When Zs.-Nagy and Semsei treated these old rats with CPH for 2 months, their brain and liver total and messenger RNA synthesis levels returned to the levels of the (1.5 month) young rats. This constitutes a literal complete regeneration of at least the first part of gene expression in the old, CPH-treated rats, making possible much more effective membrane repair (12).


The preceding brief exposition of the MHA, gene expression, and the MEKM barely scratches the surface of these topics. The interested reader is directed to references 8, 11 and 13 for more detail and references. Hopefully, however, the overview presented is sufficient to enable understanding of the “vicious circle” of aging at the cellular level.

  1. OHRs damage cell membranes continuously.
  2. Accumulating cell membrane damage gradually reduces potassium and water permeability, so water leaves and potassium accumulates, increasing intracellular viscosity.
  3. Increasing intracellular viscosity reduces enzyme action, including RNA synthesis (gene expression part 1).
  4. Reduced RNA synthesis reduces new protein synthesis (gene expression, part two).
  5. Reduced protein synthesis reduces efficiency of cell membrane damage repair, which damage is caused by 1), and the vicious circle of increasing cell membrane damage and cell dysfunction/aging rolls on.


Since the “vicious circle of aging” starts with OHR damage to the cell membrane, it should be obvious that one solution would be to intersperse a OHR-scavenger throughout the cell membrane. The chief non-enzymatic OHR-scavenger is ascorbate (vitamin C) (9). Yet ascorbate is water-soluble, and membranes are composed of lipids, proteins, and glycoproteins (8). Ascorbate occurs in the watery compartments – blood, extra cellular fluid, cytoplasm, etc – not in the membrane. Tocopherol (vitamin E) is the chief membrane anti-oxidant, interspersed among the membrane lipids (14). Unfortunately, tocopherol does not quench OHR (9).


DMAE is the active ingredient of CPH; the PCPA component is excreted in the urine (2). DMAE has been tested in a broad array of electron-spin resonance (ESR) – spin trapping experiments, including the use of PBN, 4-POBN, and DMPO (15). The OHR scavenger activity of DMAE has also “… recently been confirmed in a completely different system, applying a gamma radiation source for the generation of [OHRs] as well as the measurement of the carbonyl group formation on the BSA….” (2) Thus, the OHR-scavenging ability of DMAE is extremely well confirmed.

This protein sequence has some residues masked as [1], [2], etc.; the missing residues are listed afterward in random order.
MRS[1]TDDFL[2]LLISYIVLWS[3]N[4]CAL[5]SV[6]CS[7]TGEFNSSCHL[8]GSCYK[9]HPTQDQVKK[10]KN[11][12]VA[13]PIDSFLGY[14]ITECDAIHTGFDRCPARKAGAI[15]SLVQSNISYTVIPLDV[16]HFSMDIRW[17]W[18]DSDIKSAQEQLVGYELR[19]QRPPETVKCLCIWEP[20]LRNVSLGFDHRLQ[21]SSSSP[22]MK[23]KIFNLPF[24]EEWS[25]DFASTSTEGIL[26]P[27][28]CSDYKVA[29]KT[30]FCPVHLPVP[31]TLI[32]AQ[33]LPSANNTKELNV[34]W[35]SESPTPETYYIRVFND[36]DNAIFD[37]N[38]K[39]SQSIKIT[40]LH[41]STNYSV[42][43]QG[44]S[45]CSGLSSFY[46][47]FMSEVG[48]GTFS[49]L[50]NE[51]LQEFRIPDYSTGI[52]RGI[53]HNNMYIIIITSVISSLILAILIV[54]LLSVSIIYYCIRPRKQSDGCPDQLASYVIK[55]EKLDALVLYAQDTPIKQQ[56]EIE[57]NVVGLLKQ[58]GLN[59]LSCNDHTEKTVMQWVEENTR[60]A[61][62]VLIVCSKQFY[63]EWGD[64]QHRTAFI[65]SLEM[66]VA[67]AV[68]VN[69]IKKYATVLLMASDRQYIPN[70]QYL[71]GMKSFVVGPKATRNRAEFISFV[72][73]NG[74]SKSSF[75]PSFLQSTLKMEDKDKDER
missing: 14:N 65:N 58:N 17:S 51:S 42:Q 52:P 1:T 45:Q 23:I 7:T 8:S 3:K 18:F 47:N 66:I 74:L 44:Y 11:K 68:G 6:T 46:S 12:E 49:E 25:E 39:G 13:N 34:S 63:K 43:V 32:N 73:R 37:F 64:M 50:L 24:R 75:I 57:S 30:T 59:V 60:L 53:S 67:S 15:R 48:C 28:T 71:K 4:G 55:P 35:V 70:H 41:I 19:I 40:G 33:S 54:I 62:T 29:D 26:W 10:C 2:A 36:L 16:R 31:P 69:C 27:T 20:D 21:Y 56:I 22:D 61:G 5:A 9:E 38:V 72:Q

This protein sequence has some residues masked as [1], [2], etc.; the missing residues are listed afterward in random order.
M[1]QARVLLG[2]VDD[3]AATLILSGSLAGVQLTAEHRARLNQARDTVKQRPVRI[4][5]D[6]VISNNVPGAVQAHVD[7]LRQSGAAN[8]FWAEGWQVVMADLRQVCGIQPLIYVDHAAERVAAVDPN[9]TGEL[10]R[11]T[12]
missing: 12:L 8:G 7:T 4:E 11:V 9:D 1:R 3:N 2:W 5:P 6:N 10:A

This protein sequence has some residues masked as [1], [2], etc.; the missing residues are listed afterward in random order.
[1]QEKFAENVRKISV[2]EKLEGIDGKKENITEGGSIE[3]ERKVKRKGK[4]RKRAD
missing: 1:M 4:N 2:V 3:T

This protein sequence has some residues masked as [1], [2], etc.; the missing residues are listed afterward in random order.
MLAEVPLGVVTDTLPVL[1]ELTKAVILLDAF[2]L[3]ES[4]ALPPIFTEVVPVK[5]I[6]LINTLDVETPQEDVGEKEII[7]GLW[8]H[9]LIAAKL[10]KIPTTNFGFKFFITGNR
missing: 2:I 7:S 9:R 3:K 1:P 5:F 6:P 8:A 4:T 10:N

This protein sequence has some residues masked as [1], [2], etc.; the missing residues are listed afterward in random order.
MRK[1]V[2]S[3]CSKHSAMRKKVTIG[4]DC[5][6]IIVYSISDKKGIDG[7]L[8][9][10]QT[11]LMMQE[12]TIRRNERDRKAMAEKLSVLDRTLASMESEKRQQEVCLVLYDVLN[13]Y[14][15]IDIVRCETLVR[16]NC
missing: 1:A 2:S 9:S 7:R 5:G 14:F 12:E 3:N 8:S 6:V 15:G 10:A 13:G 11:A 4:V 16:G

When CPH enters various cells, the CPH is hydrolyzed into DMAE and PCPA. The DMAE is then phosphorylated into phosphoryl-DMAE, which is then converted to phosphatidyl-DMAE (PhDMAE). PhDMAE is then incorporated into the cell membrane. Phosphatidyl-choline (PC) is a regular component of cell membranes, and PhDMAe is simply PC minus one methyl group, so it’s a “natural” for incorporation into cell membranes. About 40% of PhDMAE persists in the membrane after 24 hours, in place of choline (2).

Is there experimental evidence that PhDMAE actually works in membranes as an effective site-specific antioxidant? Indeed there is. CPH was fed to 4, 16, and 28-month-old mice. Synaptic plasma membranes and liver microsomes were extracted and tested for fluidity. There was a significant increase in membrane fluidity of the CPH-fed mice compared to controls among all three age groups. The authors attributed the increase in membrane fluidity (which normally decreases with age) to the antioxidant effect of PhDMAE, noting, “such an effect could account for increased membrane fluidity in centrophenoxine-treated animals because it has been shown that membrane fluidity decreases as lipid peroxidation increases.” (16)

Nagy and Zs.-Nagy compared the molecular weights of membrane proteins from 2, 12, and 24-month-old CFY rats. “The molecular weight distribution showed an age dependence: there was a clear shift toward the higher molecular weights in the adult and old rats. The observed alterations reflect an increased cross-linking of the proteins during aging due most probably to the OH free radical damage of the cell components. Centrophenoxine treatment for 2 months reversed this phenomenon in the old animals: the high molecular weight fractions decreased and the lower ones increased in the treated animals as compared to the old, untreated rats.” (17)

Indirect evidence that CPH is acting primarily through the site-specific antioxidant action of DMAE comes from BCE-001, a “spin-off” of CPH. BCE-001 has two dimethylamino (CH3N) groups, while DMAE has only one. It is the nitrogen atom in the CH3N group that provides the OHR-quenching electrons (3). The reaction rate of BCE-001 in neutralizing OHRs is twice that of DMAE (2). DMAE can be, but BCE-001 cannot be, converted to choline or acetylcholine, life-enhancing biochemicals that might conceivably explain some of CPH’s regenerative actions. BCE-001 seems only to act as a OHR scavenger (2). In experiments where BCE-001 is compared to CPH, BCE-001 achieves a similar or better result than CPH, at a lower dose or in a shorter time. For example, in the microviscosity improvement in the experiment discussed in the next section, BCE-001 achieved the result in 20 days that it took CPH 60 days to achieve (2). Since BCE-001 is believed to act through a OHR-quenching action, and is modelled on CPH (even including CPH’s PCPA group), it seems likely therefore that CPH/DMAE is also acting through a site-specific OHR-quenching action. (Ed- BCE-001 remains at this time an experimental substance and therefore not currently commercially available, however, if it ever does become available, you can be sure that IAS will be the first organization to offer it).